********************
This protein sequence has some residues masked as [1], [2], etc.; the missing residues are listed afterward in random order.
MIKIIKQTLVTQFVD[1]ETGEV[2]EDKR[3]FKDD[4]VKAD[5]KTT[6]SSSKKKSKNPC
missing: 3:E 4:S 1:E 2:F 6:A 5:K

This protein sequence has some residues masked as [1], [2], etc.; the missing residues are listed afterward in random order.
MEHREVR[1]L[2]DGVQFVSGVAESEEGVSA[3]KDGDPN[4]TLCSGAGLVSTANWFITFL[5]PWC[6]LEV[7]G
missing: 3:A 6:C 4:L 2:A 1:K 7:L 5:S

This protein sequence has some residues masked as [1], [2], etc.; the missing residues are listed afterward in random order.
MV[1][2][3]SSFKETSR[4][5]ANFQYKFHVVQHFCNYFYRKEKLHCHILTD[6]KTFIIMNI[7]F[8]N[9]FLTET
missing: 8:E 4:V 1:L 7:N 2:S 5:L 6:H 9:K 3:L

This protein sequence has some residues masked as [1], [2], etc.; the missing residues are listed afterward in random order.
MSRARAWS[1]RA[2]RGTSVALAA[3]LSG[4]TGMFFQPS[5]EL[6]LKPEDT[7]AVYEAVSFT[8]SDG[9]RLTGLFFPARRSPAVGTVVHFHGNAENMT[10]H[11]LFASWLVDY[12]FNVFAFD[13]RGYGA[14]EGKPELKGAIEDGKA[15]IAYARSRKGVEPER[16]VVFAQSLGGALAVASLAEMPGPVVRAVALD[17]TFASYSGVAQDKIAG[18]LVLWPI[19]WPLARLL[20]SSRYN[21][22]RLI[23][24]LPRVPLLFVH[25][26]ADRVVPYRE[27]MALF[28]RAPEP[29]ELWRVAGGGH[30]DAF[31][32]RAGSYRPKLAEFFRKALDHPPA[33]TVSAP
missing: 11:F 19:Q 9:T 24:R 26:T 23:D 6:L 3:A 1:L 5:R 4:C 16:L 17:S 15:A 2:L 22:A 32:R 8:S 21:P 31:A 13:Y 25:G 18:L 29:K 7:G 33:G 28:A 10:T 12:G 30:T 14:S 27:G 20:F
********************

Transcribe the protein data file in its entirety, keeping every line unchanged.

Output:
This protein sequence has some residues masked as [1], [2], etc.; the missing residues are listed afterward in random order.
MIKIIKQTLVTQFVD[1]ETGEV[2]EDKR[3]FKDD[4]VKAD[5]KTT[6]SSSKKKSKNPC
missing: 3:E 4:S 1:E 2:F 6:A 5:K

This protein sequence has some residues masked as [1], [2], etc.; the missing residues are listed afterward in random order.
MEHREVR[1]L[2]DGVQFVSGVAESEEGVSA[3]KDGDPN[4]TLCSGAGLVSTANWFITFL[5]PWC[6]LEV[7]G
missing: 3:A 6:C 4:L 2:A 1:K 7:L 5:S

This protein sequence has some residues masked as [1], [2], etc.; the missing residues are listed afterward in random order.
MV[1][2][3]SSFKETSR[4][5]ANFQYKFHVVQHFCNYFYRKEKLHCHILTD[6]KTFIIMNI[7]F[8]N[9]FLTET
missing: 8:E 4:V 1:L 7:N 2:S 5:L 6:H 9:K 3:L

This protein sequence has some residues masked as [1], [2], etc.; the missing residues are listed afterward in random order.
MSRARAWS[1]RA[2]RGTSVALAA[3]LSG[4]TGMFFQPS[5]EL[6]LKPEDT[7]AVYEAVSFT[8]SDG[9]RLTGLFFPARRSPAVGTVVHFHGNAENMT[10]H[11]LFASWLVDY[12]FNVFAFD[13]RGYGA[14]EGKPELKGAIEDGKA[15]IAYARSRKGVEPER[16]VVFAQSLGGALAVASLAEMPGPVVRAVALD[17]TFASYSGVAQDKIAG[18]LVLWPI[19]WPLARLL[20]SSRYN[21][22]RLI[23][24]LPRVPLLFVH[25][26]ADRVVPYRE[27]MALF[28]RAPEP[29]ELWRVAGGGH[30]DAF[31][32]RAGSYRPKLAEFFRKALDHPPA[33]TVSAP
missing: 11:F 19:Q 9:T 24:R 26:T 23:D 6:L 3:A 1:L 5:R 4:C 16:L 17:S 15:A 2:L 22:A 32:R 8:S 21:P 31:A 13:Y 25:G 18:L 29:K 7:G 33:G 28:A 10:T 12:G 30:T 14:S 27:G 20:F